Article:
|Publication number||US5284569 A|
|Application number||US 07/781,079|
|Publication date||Feb 8, 1994|
|Filing date||Oct 21, 1991|
|Priority date||Oct 18, 1990|
|Also published as||DE4293670T0, DE4293670T1, WO1993008465A1|
|Publication number||07781079, 781079, US 5284569 A, US 5284569A, US-A-5284569, US5284569 A, US5284569A|
|Inventors||Tony C. Lee, Thomas A. Schmitkons|
|Original Assignee||Leybold Inficon Inc.|
|Export Citation||BiBTeX, EndNote, RefMan|
|Patent Citations (7), Referenced by (16), Classifications (13), Legal Events (5)|
|External Links: USPTO, USPTO Assignment, Espacenet|
This Application is a continuation-in-part of U.S. Pat. Application No. 600,481, Filed Oct. 18, 1990, now U.S. Pat. No. 5,104,513 for GAS SENSOR.
This invention relates to an improved miniaturized solid state sensing device for selectively detecting the presence of gases within an atmosphere, particularly refrigerant gases such as hydro- fluorocarbons (HFC's) and sulphur hexafluoride.
There are many instances where it is necessary to detect the presence of specific gases or vapors in an atmosphere. The gas or vapor may be harmful to human health and thus it may be desirable to monitor a work environment to insure that the concentration of the gas or vapor does not exceed some threshold level. Or, it may be desirable to test pressurized equipment for leaks which could indicate a malfunction. Particular types of gases or vapors which it is desirable to be able to detect are halogen containing gases such as those used as refrigerants and fire extinguishants. For proper operation, leaks from refrigeration, air conditioning, and fire extinguishing equipment must be eliminated or kept to a minimum. Thus, it is necessary to test both components and final assemblies for leaks.
The widely used chlorofluorocarbon (CFC) refrigerants R-12 and R-11 and the fire extinguishants HALON 1301 and HALON 1211 are among the group of chlorinated and/or brominated compounds being phased out or severely restricted by international agreement due to their potential for destroying ozone in the upper atmosphere. The substitutes for these materials in most applications are either hydrofluorocarbons (HFC's) which have no ozone depletion potential or hydrochlorofluorocarbons (HCFC's) which have a significantly reduced ozone depletion potential. For example, the HFC, R-134a (1,1,1,2-tetrafluoroethane), is replacing R-12 (dichlorodifluoromethane) in refrigeration and air conditioning applications where stringent leak testing is required to insure adequate performance of the equipment. Suitable means for detecting leaks is a critical factor in the conversion of this industry to non-ozone depleting chemicals. Although present state of the art gas sensors are quite effective for detecting chlorinated and brominated gases (CFC's, HCFC's, and HALONS), they are not adequate for detecting HFC's.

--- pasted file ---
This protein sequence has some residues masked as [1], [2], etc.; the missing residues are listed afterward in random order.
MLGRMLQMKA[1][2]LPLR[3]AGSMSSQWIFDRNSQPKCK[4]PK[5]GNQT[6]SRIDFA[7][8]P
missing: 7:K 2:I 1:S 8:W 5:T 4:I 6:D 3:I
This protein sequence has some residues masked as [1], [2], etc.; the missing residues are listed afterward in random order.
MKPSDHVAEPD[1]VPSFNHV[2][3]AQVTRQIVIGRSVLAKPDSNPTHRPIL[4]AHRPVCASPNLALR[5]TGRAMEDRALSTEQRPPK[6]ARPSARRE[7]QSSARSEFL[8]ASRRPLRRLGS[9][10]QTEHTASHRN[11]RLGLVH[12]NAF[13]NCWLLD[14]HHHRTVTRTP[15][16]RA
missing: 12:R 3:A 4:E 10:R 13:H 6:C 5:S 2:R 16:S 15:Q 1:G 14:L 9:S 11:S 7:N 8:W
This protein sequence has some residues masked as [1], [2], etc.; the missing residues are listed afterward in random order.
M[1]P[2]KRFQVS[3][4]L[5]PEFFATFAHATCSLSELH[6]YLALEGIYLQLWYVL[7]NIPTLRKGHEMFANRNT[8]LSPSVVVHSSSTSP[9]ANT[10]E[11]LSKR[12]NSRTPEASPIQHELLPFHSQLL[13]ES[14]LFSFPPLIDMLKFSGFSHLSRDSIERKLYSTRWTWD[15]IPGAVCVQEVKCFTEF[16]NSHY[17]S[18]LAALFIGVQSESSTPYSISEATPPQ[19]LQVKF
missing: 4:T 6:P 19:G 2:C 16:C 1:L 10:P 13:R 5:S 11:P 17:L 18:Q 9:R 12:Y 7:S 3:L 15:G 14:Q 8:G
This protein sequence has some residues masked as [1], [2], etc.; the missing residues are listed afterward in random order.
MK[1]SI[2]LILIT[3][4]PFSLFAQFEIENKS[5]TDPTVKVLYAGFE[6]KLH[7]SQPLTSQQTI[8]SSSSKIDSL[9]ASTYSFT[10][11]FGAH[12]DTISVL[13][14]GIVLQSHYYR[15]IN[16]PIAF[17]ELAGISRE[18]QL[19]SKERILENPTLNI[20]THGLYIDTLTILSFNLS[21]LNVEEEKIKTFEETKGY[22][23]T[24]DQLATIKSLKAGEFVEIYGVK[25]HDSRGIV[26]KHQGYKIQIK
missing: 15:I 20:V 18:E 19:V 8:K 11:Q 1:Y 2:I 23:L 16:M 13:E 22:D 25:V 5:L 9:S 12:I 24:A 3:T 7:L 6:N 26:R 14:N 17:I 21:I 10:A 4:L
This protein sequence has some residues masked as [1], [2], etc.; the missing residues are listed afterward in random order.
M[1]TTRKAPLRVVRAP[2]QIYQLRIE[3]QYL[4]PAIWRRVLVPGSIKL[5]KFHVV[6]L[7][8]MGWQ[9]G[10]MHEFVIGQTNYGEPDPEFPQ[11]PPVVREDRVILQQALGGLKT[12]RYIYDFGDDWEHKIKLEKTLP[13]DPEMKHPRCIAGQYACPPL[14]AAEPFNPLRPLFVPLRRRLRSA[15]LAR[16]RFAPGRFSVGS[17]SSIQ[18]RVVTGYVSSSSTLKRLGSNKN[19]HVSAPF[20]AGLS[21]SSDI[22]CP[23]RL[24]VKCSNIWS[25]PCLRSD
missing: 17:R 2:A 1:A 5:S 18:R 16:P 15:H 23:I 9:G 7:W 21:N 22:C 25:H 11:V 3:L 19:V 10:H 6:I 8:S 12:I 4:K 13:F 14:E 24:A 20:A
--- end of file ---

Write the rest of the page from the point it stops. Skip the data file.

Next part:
The prior art of sensors for detecting gases or vapors in an atmosphere has utilized a number of different detection principles. These include 1) measuring changes in the rate of heat loss from a circuit component resulting from changes in thermal conductivity of the atmosphere being sampled 2) electron capture methods which measure ions formed by the gas of interest when it is exposed to low energy electrons 3) positive ion emission methods in which the gas of interest facilitates emission of positive ions from a metal surface in the presence of a strong electric field, and 4) depletion layer methods in which the gas of interest alters the concentration of charge carrying species in a surface depletion layer and thus changes the internal resistance of the sensor.
These prior art sensors all have problems in regard to detection of HFC's. Thermal conductivity detectors are not specific to a given gas and thus are likely to give false responses. They also do not have as high a sensitivity as other types of detectors. Electron capture detectors use a radioactive source which requires special handling and in most cases must be licensed by governmental authorities. Prior art positive ion emission and surface depletion layer detectors have very low sensitivity to HFC's. One way to increase their sensitivity to HFC's is to increase the sensor operating temperature. However, this has the adverse effects of significantly shortening the life of the sensor and greatly increasing its sensitivity to other gases, particularly to chlorinated and/or brominated gases. This extreme sensitivity to minor impurities in the background atmosphere makes existing sensors unsuitable for detecting HFC's.